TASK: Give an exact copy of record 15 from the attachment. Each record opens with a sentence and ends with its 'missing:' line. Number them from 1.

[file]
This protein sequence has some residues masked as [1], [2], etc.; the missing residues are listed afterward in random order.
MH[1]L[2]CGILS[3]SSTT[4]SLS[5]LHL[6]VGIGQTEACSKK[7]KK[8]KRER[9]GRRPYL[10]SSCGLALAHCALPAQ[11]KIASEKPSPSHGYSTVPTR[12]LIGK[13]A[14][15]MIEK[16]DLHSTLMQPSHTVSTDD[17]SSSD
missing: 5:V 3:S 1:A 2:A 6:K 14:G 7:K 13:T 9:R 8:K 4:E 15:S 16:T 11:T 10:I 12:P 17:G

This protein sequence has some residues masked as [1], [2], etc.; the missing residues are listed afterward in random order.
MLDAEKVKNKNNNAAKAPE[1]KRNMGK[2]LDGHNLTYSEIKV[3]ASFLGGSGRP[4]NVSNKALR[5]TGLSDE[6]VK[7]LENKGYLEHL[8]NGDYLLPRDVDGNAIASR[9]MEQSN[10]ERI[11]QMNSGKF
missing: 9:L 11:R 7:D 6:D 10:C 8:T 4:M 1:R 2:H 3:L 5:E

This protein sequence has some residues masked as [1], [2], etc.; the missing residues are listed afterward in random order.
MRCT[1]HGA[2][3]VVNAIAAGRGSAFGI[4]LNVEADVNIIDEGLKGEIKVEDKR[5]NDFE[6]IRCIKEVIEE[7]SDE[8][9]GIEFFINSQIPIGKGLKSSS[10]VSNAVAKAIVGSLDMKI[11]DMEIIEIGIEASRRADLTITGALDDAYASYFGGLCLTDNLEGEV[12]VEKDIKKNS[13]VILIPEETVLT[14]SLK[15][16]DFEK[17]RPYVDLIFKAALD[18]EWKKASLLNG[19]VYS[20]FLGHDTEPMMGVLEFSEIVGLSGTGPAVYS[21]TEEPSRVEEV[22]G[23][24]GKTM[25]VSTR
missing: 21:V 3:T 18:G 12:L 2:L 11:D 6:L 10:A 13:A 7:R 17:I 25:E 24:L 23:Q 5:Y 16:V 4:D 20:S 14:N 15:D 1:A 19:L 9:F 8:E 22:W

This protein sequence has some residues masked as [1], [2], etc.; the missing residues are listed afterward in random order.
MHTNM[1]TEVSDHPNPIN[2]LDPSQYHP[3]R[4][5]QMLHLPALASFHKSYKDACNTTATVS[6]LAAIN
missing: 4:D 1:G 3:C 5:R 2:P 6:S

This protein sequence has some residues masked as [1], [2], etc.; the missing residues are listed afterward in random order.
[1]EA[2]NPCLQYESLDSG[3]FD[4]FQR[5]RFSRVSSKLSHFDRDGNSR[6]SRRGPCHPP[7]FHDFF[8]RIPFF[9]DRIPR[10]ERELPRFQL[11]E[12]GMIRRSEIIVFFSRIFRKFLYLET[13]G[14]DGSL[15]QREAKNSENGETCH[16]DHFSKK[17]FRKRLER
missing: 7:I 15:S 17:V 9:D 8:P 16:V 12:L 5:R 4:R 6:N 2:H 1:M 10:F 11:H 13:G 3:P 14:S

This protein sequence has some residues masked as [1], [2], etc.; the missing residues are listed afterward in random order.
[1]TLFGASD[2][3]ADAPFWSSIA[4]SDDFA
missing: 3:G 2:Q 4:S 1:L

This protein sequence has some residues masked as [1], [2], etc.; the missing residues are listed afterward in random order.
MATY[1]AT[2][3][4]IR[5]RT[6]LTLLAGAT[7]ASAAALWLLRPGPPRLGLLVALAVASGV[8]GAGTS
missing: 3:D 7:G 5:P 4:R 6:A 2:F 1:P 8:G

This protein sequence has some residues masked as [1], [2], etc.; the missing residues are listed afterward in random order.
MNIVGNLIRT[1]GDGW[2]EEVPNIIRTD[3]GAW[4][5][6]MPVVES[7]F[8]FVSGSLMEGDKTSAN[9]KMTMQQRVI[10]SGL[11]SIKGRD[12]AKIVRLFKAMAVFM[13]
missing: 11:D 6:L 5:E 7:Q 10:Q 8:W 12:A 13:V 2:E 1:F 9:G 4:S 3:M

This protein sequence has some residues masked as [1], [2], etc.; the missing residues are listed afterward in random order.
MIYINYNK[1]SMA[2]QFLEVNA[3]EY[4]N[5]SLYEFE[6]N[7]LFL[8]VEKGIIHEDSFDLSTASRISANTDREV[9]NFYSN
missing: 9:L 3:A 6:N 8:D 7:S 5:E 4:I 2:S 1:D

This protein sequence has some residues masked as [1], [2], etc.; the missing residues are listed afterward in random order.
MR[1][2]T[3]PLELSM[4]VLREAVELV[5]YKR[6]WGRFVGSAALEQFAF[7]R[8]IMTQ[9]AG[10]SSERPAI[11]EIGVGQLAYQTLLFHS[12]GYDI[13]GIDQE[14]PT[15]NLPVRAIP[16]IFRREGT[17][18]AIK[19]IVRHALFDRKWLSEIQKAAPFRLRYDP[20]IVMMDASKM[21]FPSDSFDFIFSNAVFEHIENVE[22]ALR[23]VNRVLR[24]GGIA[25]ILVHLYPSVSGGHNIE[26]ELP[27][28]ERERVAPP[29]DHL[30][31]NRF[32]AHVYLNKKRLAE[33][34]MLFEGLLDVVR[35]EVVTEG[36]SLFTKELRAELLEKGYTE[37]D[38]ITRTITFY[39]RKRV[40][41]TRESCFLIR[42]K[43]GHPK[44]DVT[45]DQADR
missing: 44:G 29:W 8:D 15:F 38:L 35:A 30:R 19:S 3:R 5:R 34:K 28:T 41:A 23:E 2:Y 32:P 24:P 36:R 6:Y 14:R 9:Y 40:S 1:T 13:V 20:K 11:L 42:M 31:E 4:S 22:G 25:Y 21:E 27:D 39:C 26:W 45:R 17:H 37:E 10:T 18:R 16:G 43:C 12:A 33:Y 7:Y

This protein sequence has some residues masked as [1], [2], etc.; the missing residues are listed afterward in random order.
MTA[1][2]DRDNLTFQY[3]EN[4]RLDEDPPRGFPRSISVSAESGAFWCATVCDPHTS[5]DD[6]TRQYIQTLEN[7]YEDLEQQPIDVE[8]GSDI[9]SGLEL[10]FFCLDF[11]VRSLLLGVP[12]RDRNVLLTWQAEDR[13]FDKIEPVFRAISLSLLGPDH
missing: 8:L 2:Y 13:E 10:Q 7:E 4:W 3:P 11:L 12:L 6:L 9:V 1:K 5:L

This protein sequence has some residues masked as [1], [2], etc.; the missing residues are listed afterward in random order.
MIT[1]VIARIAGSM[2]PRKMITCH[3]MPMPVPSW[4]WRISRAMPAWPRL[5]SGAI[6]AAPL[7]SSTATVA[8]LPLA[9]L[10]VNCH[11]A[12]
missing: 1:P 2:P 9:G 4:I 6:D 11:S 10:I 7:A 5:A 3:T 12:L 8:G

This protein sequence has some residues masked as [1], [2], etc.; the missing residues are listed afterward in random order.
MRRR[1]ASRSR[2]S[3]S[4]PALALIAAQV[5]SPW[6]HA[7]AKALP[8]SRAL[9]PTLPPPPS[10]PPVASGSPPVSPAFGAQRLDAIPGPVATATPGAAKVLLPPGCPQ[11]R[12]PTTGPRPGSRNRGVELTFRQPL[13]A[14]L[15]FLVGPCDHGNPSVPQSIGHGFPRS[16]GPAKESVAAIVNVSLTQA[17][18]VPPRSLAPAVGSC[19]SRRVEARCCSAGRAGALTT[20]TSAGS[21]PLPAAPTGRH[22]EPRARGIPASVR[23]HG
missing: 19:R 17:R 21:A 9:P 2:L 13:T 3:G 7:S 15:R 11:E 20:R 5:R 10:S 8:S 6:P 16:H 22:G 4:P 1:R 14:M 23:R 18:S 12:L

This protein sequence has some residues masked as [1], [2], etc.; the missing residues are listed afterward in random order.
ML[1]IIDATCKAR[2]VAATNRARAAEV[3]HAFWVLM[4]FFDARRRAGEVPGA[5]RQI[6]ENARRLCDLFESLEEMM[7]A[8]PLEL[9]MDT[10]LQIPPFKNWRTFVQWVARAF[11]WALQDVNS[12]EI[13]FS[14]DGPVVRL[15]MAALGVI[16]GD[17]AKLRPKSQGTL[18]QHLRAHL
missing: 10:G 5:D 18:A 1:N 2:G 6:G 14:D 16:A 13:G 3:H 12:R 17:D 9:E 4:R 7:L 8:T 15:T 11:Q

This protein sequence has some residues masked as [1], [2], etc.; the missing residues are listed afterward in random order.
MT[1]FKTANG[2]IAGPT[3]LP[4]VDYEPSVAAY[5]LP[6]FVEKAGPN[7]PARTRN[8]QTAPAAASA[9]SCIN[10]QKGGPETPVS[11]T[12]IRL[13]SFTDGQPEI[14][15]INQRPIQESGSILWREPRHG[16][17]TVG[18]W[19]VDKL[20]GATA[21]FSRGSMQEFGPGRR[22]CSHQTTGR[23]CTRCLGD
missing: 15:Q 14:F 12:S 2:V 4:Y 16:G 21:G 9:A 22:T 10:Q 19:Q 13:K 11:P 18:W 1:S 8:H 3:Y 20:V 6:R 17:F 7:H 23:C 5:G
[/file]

This protein sequence has some residues masked as [1], [2], etc.; the missing residues are listed afterward in random order.
MT[1]FKTANG[2]IAGPT[3]LP[4]VDYEPSVAAY[5]LP[6]FVEKAGPN[7]PARTRN[8]QTAPAAASA[9]SCIN[10]QKGGPETPVS[11]T[12]IRL[13]SFTDGQPEI[14][15]INQRPIQESGSILWREPRHG[16][17]TVG[18]W[19]VDKL[20]GATA[21]FSRGSMQEFGPGRR[22]CSHQTTGR[23]CTRCLGD
missing: 15:Q 14:F 12:S 2:V 4:Y 16:G 21:G 9:A 22:T 10:Q 19:Q 13:K 11:P 18:W 1:S 8:H 3:Y 20:V 6:R 17:F 7:H 23:C 5:G